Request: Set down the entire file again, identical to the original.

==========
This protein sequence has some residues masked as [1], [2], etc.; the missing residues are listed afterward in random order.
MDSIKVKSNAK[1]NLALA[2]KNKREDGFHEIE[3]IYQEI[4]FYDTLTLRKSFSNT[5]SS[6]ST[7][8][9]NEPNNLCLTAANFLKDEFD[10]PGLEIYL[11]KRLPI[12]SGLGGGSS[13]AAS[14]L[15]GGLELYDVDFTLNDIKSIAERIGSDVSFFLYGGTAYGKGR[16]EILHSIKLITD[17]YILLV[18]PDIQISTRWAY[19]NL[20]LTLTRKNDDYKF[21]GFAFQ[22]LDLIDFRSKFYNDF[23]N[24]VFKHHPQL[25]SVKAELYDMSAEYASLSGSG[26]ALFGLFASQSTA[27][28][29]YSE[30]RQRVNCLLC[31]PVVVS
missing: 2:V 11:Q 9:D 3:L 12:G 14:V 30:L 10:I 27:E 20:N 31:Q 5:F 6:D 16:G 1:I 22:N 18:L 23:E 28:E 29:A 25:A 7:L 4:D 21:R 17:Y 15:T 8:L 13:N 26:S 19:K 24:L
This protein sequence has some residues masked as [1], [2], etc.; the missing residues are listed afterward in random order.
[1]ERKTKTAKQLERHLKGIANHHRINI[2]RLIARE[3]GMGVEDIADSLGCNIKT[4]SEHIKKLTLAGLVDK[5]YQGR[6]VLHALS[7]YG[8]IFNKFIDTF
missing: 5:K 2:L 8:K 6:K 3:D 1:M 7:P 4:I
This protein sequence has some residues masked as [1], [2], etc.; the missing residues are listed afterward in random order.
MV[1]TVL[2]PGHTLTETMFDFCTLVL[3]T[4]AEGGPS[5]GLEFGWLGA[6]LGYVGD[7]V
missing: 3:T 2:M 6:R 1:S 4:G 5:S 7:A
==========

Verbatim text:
This protein sequence has some residues masked as [1], [2], etc.; the missing residues are listed afterward in random order.
MDSIKVKSNAK[1]NLALA[2]KNKREDGFHEIE[3]IYQEI[4]FYDTLTLRKSFSNT[5]SS[6]ST[7][8][9]NEPNNLCLTAANFLKDEFD[10]PGLEIYL[11]KRLPI[12]SGLGGGSS[13]AAS[14]L[15]GGLELYDVDFTLNDIKSIAERIGSDVSFFLYGGTAYGKGR[16]EILHSIKLITD[17]YILLV[18]PDIQISTRWAY[19]NL[20]LTLTRKNDDYKF[21]GFAFQ[22]LDLIDFRSKFYNDF[23]N[24]VFKHHPQL[25]SVKAELYDMSAEYASLSGSG[26]ALFGLFASQSTA[27][28][29]YSE[30]RQRVNCLLC[31]PVVVS
missing: 2:V 11:Q 9:D 3:L 12:G 14:V 30:L 10:I 27:E 20:N 31:Q 5:F 6:D 16:G 1:I 22:N 18:L 23:E 28:E 29:A 25:A 7:L 4:D 21:R 17:Y 15:T 8:L 13:N 26:S 19:K 24:L
This protein sequence has some residues masked as [1], [2], etc.; the missing residues are listed afterward in random order.
[1]ERKTKTAKQLERHLKGIANHHRINI[2]RLIARE[3]GMGVEDIADSLGCNIKT[4]SEHIKKLTLAGLVDK[5]YQGR[6]VLHALS[7]YG[8]IFNKFIDTF
missing: 5:K 2:L 8:K 6:K 3:D 1:M 7:P 4:I
This protein sequence has some residues masked as [1], [2], etc.; the missing residues are listed afterward in random order.
MV[1]TVL[2]PGHTLTETMFDFCTLVL[3]T[4]AEGGPS[5]GLEFGWLGA[6]LGYVGD[7]V
missing: 3:T 2:M 6:R 1:S 4:G 5:S 7:A